Modern slavery has no friends in Australian society. Yet what for many may seem surprising, slavery continues, and we are not immune from the responsibility to help end it.

Arguably the buying habits of many consumers in Australia can contribute to global slavery. This could be done each time we purchase shampoo, shoes, IT equipment and even building materials from companies that treat their staff poorly, or deprive them of liberty. In this way, we inadvertently participate in perpetuating human misery. 

The deprivation of someone's liberty is one of the most serious injustices that exist. Conservative estimates reveal 40 million human beings are trapped in an exploitative supply chain in the world today. This is a heinous crime. And much of it is hidden in plain sight. Many Australian businesses involved in foreign trade support slavery somewhere in their supply chain. These may be small businesses that are already drowning in red tape and legislation so 'naming and shaming' by Government or concerned Australians is not necessarily the best way to address the problem or to change behaviour.

Yesterday (Wed Feb 15), I was privileged to participate in a Parliament House seminar in Canberra on The Case For an Australian Modern Slavery Act.

As I sat and listened to Western Australian philanthropist Andrew 'Twiggy' Forrest, major and minor party parliamentarians, along with abolitionists who have worked in this space for a decade, I was filled with a sense of hope.

In Australia we may be poised to set an example to the rest of the world of how to move forward in combating modern slavery, not only in our own country also throughout our region where 70 per cent of the world's slaves are said to reside.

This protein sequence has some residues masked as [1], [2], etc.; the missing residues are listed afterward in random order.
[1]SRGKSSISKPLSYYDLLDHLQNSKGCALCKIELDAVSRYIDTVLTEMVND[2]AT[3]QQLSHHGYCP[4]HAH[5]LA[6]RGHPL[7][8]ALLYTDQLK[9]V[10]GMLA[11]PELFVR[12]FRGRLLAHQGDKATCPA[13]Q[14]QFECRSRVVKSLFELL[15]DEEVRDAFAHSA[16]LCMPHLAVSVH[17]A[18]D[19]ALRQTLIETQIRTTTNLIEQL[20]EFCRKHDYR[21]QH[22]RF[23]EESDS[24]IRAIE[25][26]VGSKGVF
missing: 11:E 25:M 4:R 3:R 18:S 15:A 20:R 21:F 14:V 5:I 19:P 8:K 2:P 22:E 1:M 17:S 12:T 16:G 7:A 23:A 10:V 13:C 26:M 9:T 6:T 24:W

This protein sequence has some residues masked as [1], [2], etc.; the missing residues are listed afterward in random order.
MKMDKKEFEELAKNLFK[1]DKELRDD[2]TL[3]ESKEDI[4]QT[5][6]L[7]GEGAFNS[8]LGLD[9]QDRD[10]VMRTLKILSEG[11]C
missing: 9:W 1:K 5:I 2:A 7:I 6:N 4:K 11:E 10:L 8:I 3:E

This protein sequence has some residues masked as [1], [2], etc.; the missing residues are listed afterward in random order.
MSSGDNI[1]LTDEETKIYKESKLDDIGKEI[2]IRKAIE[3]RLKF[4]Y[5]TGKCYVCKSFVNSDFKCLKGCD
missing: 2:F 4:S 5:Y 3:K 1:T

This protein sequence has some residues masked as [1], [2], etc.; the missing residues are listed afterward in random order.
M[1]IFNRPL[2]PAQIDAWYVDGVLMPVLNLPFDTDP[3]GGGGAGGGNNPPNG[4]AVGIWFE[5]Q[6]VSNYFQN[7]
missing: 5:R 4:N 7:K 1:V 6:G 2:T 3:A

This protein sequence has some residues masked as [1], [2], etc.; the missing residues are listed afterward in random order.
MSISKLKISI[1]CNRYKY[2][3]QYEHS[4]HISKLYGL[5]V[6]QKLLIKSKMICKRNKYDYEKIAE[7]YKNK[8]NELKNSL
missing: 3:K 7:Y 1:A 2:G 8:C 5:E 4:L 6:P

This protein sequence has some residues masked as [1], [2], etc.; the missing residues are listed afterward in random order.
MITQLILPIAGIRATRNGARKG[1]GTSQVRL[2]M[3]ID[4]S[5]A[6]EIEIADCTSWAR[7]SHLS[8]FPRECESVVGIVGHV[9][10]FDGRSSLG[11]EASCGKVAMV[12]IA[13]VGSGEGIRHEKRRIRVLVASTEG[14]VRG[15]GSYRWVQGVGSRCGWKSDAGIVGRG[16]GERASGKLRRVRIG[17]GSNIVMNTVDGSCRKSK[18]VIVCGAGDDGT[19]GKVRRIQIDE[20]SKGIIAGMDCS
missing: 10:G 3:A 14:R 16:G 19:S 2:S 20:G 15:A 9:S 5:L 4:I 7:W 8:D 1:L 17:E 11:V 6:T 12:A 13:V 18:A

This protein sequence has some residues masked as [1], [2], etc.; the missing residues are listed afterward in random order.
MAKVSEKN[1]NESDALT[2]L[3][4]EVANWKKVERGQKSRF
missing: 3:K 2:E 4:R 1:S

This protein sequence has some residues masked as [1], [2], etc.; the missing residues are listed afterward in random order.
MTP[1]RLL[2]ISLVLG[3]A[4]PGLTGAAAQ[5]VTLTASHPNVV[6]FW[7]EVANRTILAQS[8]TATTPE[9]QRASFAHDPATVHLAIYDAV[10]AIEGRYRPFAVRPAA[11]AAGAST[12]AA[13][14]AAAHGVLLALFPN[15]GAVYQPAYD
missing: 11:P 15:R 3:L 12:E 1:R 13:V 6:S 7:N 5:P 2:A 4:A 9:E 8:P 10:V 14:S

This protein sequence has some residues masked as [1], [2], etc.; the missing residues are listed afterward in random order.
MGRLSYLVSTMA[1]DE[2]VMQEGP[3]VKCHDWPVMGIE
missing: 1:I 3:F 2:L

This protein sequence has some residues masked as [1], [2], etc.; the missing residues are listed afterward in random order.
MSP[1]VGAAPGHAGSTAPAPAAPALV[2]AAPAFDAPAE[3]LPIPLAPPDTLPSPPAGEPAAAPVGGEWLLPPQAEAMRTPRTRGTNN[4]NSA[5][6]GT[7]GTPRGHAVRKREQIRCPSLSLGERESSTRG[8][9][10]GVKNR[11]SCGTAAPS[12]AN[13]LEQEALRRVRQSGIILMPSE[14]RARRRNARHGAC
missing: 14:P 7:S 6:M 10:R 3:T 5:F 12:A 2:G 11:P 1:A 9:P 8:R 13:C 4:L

If the passion and commitment and will of those in the room was any indication, then 2018 is set to be a landmark year in the fight against one of history’s most persistent injustices. 

But what can an individual do?

How can we each get involved with the groundswell against modern slavery in a way that will make a tangible difference?

There is a moral imperative to respond once we know. But it's hard to know where to start. Let's face it - very smart people all around the globe are working on this issue and it's complex! 

The complicated nature of the problem however, does not give immunity to us, the consumer. If we believe that freedom is a human right for every person, then we, as consumers, need to be educated to recognise the problem and to respond with changes to our shopping habits. Each one of us can be a shining light into the darkness of modern slavery. 

One easy step is to use the ethical purchasing guide provided by Baptist World Aid - https://baptistworldaid.org.au/resources/2017-ethical-fashion-guide/

Also, let’s pray that our government will be wise in considering any legislation and regulation. 

Let us know if you want to be updated on this particular issue as it progresses this year.